Close to 400 companies support the Task Force on Climate-related Financial Disclosures as of August 2018

Source(s)
Acclimatise

By Elisa Jiménez Alonso

Since the Financial Stability Board’s Task Force on Climate-related Financial Disclosures (TCFD), chaired by Michael Bloomberg, presented its final recommendations at the G20 summit in July 2017, almost 400 companies have expressed their support.

The TCFD recommendations offer a set of guidelines for companies to voluntarily disclose their climate-related financial risks and opportunities in a consistent, comparable, reliable, clear, and efficient way in order to provide information to lenders, insurers, and investors. The recommendations are primarily aimed at organisations with public debt or equity, asset managers and owners, but also industry associations, central banks, governments, regulators, and others.

As the momentum around climate action increases, more and more companies around the globe are deciding to publicly support the TCFD recommendations. Public support provides a clear signal to companies’ investors, clients, and employees that they are tackling the implications of climate change on their business.

Publicly disclosing climate-related risks and opportunities ultimately provides better access to data that will enhance how those risks and opportunities can be assessed, priced, and managed. In doing so, companies can improve how they measure their own risks and investors can make better decisions on how and where to allocate their capital.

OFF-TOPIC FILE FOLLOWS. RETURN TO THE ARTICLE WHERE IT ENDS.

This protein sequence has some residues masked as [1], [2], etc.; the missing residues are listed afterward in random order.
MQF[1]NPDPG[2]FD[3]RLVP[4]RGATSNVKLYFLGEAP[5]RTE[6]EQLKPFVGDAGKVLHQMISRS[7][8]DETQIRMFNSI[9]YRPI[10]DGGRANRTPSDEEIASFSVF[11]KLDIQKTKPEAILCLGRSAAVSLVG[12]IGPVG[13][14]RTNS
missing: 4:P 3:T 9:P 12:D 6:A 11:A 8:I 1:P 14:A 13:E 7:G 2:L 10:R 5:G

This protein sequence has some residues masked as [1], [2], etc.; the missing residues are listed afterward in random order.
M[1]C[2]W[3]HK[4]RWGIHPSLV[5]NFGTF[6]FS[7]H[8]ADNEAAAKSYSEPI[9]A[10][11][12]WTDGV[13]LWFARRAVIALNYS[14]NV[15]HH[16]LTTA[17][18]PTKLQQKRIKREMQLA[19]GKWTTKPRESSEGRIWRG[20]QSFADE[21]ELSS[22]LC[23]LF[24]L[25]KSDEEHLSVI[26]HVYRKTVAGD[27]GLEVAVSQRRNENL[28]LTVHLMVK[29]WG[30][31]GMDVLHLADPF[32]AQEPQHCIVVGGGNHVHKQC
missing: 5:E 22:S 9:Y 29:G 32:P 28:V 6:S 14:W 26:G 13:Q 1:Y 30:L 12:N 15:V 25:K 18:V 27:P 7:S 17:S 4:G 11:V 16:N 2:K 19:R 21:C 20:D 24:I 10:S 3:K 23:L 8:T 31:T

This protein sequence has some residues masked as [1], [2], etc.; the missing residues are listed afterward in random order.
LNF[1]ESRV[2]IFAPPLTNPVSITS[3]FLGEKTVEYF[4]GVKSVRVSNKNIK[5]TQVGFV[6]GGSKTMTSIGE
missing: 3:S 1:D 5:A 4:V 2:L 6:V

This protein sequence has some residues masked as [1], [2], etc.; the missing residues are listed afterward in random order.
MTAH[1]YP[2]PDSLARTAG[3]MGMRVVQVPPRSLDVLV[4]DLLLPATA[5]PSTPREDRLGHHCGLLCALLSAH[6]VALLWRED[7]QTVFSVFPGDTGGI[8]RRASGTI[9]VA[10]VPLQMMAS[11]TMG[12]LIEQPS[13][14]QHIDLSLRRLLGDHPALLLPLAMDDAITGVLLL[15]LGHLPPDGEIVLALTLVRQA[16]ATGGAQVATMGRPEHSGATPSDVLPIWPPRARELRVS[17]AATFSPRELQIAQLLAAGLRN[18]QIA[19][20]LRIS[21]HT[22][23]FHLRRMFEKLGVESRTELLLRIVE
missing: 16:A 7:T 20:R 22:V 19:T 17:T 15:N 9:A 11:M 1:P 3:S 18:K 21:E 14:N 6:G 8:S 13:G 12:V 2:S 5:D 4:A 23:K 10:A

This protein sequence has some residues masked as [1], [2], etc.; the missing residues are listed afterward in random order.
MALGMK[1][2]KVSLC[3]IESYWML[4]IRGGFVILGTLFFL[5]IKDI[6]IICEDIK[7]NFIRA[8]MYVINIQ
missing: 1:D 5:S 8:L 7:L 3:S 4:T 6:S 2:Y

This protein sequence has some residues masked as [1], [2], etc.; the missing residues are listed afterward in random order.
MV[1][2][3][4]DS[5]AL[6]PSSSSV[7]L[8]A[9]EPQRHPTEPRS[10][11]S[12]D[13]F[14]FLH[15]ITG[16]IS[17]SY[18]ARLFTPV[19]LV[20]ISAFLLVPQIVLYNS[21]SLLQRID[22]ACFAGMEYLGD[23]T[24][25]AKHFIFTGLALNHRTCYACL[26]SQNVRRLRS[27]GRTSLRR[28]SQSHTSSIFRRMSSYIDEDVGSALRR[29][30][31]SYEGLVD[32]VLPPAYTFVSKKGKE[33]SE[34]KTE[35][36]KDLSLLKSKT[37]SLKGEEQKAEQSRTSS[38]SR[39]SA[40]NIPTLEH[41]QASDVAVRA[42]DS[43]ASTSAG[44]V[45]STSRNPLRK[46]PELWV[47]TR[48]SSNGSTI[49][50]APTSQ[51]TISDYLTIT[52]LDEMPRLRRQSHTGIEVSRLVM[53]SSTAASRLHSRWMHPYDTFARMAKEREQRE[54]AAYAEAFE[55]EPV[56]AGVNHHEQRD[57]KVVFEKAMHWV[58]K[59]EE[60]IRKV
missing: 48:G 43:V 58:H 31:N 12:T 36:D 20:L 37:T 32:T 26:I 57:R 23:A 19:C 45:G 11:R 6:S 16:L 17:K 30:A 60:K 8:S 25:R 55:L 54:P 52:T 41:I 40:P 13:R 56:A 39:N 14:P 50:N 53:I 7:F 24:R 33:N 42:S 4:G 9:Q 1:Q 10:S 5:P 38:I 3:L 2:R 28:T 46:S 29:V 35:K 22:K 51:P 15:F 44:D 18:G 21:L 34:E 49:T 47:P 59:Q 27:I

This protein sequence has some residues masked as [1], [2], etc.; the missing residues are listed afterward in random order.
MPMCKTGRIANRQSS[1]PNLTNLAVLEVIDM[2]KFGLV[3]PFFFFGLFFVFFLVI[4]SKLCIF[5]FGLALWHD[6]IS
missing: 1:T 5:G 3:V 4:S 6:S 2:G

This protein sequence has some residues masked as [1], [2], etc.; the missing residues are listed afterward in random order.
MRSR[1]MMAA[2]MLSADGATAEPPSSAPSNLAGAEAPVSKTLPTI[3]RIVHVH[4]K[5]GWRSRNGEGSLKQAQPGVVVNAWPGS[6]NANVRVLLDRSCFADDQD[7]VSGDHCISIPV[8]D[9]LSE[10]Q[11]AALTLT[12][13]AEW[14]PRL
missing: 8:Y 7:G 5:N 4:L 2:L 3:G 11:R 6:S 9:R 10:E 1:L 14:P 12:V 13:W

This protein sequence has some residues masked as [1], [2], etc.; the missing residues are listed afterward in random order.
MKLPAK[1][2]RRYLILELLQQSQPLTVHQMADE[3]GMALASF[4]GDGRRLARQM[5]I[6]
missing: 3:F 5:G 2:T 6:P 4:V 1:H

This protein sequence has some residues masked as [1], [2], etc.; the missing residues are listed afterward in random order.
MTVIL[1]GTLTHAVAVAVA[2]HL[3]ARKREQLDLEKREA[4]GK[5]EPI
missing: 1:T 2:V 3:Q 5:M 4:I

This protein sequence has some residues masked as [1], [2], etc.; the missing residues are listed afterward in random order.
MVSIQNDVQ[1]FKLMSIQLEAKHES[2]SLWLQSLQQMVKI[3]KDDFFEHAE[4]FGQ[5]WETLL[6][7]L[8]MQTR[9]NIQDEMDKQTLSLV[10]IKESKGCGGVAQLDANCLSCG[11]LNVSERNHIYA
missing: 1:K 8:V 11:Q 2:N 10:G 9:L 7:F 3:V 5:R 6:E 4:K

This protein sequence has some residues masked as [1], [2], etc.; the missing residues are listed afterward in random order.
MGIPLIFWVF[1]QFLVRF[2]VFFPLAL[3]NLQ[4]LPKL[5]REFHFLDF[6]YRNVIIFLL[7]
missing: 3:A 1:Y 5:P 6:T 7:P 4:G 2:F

Acclimatise has been involved in advancing the TCFD recommendations with the European Bank for Reconstruction and Development (EBRD), in partnership with the Global Centre of Excellence on Climate Adaptation (GCECA). The work resulted in a report that provides practical guidance for corporates looking to disclose their risks and opportunities with regard to physical climate impacts.

Furthermore, our company, together with the UN Environment Programme Finance Initiative (UNEP FI) and 16 of the world’s leading banks, developed a set of methodologies for banks to assess physical climate risks in their loan portfolios, evaluating the impacts on key credit risk metrics – Probability of Default (PD) and Loan-to-Value (LTV) ratios. The forward-looking assessments offer longer-term insights that go beyond the usual stress-testing horizon of 2-3 years.

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